I was recently invited to a wedding of two southern families. What really struck me, among many oddities, was that the bride's parents sent out the invitations (unbeknownst to the groom and his parents) with "Black Tie Required' on the bottom. The Black Tie request left many guests on the groom's side upset, not owning gowns or tuxes, and therefore many declined the reception invitation, not having anything suitable to wear. When the bride was confronted, she said that she wanted a formal wedding, and admitted she didn't understand what Black Tie necessitated. Should something be said? Should supplementary cards be sent in clarification? Should the bride call all 300 guests and explain?
Dear Fit to Be Black-Tied:
When you have no idea what you’re doing, you deserve what you get, but those unto whom it is done don’t. Really, if Etiquetteer was the groom, Etiquetteer would be rethinking the consequences of marrying someone who wants something formal but has no idea how to achieve it. This is what comes from getting above your station and not knowing your place. It also, at last, shows the limits of Obedience to the Bride Omnipotent. It would be uncharitable to suggest that this was Machiavellian plot on behalf of the Mother of the Bride to cut down on the reception bills.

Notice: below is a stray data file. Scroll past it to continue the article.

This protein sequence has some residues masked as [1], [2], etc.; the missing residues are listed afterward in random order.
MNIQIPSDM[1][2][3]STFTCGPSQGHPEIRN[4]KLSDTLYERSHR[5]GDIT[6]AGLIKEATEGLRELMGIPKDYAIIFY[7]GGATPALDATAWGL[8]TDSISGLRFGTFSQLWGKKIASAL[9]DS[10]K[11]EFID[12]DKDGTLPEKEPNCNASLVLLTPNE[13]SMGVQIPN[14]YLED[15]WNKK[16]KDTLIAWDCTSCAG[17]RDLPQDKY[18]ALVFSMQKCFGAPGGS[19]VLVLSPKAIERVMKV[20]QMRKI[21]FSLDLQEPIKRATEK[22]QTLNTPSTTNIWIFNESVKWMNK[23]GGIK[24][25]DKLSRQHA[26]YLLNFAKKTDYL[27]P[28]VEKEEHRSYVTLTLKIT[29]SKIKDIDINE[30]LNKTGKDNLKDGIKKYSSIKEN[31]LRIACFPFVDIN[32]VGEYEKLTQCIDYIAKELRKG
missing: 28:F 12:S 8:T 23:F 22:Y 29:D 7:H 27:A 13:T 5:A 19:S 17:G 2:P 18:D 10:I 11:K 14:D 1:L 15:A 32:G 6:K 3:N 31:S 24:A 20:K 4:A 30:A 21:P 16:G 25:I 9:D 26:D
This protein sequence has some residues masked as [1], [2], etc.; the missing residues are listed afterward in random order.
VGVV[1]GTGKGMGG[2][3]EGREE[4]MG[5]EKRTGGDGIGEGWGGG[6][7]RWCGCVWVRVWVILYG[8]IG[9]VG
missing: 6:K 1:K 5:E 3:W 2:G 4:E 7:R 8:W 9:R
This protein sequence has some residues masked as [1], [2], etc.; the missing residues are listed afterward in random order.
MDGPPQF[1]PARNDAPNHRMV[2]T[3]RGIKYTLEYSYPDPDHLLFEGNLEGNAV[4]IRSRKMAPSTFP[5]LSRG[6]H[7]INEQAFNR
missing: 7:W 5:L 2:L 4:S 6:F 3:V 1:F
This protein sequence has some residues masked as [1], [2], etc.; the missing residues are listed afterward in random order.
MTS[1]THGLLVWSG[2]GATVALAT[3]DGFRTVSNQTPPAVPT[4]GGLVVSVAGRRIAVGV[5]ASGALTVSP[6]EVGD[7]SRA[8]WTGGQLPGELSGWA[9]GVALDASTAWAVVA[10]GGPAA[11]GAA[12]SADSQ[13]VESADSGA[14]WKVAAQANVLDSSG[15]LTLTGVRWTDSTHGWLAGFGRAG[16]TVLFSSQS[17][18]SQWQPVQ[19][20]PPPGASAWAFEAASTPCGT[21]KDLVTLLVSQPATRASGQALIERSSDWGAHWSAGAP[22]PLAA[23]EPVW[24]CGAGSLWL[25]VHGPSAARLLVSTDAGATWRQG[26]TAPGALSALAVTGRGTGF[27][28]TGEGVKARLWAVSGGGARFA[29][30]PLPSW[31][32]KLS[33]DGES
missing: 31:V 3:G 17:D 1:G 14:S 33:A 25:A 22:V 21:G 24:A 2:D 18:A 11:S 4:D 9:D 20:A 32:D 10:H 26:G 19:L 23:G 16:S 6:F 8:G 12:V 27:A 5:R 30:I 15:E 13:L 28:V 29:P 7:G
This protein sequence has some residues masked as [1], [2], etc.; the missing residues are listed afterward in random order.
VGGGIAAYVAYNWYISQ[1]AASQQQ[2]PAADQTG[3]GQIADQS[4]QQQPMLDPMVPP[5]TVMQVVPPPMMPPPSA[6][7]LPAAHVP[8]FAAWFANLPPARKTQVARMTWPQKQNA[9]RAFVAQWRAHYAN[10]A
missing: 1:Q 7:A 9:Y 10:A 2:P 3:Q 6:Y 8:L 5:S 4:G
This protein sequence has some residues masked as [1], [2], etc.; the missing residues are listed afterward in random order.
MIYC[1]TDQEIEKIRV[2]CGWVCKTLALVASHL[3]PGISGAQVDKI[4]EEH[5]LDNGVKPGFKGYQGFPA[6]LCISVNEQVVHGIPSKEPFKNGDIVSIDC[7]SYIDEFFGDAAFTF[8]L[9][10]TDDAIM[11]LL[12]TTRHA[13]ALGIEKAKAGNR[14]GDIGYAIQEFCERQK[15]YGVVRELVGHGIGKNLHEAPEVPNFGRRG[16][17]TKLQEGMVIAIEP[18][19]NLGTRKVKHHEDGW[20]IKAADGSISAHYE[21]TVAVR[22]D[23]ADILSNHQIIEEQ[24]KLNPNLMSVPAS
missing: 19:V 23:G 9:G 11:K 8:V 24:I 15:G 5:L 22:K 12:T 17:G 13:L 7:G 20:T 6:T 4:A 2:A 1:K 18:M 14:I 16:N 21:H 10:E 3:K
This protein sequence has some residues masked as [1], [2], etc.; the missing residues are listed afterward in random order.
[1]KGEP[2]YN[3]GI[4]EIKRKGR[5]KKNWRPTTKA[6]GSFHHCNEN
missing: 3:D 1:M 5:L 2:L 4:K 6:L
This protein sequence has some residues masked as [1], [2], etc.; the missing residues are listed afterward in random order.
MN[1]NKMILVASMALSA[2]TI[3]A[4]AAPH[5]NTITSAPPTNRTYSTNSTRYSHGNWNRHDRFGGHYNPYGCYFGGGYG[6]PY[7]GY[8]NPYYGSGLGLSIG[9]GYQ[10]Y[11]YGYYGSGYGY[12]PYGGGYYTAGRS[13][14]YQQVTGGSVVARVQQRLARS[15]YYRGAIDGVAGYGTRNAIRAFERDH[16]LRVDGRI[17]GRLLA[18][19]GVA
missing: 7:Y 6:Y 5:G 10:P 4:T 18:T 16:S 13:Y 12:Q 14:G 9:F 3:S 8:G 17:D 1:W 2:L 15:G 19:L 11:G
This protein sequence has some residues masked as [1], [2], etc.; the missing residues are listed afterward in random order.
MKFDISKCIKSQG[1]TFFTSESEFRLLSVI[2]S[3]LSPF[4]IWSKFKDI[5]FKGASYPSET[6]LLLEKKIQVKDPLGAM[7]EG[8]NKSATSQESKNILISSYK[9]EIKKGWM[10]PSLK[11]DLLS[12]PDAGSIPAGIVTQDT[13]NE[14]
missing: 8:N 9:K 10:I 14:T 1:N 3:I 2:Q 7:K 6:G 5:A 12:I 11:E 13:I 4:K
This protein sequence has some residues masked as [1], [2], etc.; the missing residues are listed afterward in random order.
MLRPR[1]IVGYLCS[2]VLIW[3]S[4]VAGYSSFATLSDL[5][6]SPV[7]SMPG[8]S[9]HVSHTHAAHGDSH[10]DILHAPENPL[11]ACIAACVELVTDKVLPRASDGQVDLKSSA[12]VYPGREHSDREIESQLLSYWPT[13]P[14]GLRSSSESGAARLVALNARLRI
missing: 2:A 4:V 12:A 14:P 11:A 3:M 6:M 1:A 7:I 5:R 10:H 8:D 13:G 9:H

Two opportunities exist here, one for the bride’s family and one for the groom’s. The bride’s family should immediately communicate with everyone on the guest list to say that they meant “Black Tie Optional.” This is not Etiquetteer’s favorite dress code, but it’s Perfectly Suitable for this crisis. The bride still gets the formal wedding she thinks she wants but doesn’t understand, and everyone in the groom’s family can still wear their dark suits and knee-length dresses and feel correct. As fond as Etiquetteer is of written communications, in the 21st century, this is a job for email and the ubiquitious wedding website.
The groom’s family can reassert the perogative by claiming the rehearsal dinner the night before the wedding as an event they are hosting - and to which they can send out invitations without also checking with the bride’s family. Etiquetteer rather hopes they host a hoe-down or a squaredance or something at which everyone should wear denim and drink beer out of the bottle (even though that is most certainly not Perfectly Proper).
You can bet everyone will be watching this bride for further slip-ups, even after the wedding, so Etiquetteer hopes the bride writes each and every Lovely Note of Thanks on the day she receives each gift. She’s going to be paying for this error for quite awhile.
The moral of the story is, knowing what you want isn’t enough. You have to understand it, too. And also, that when planning a wedding, consideration of the guests should come first.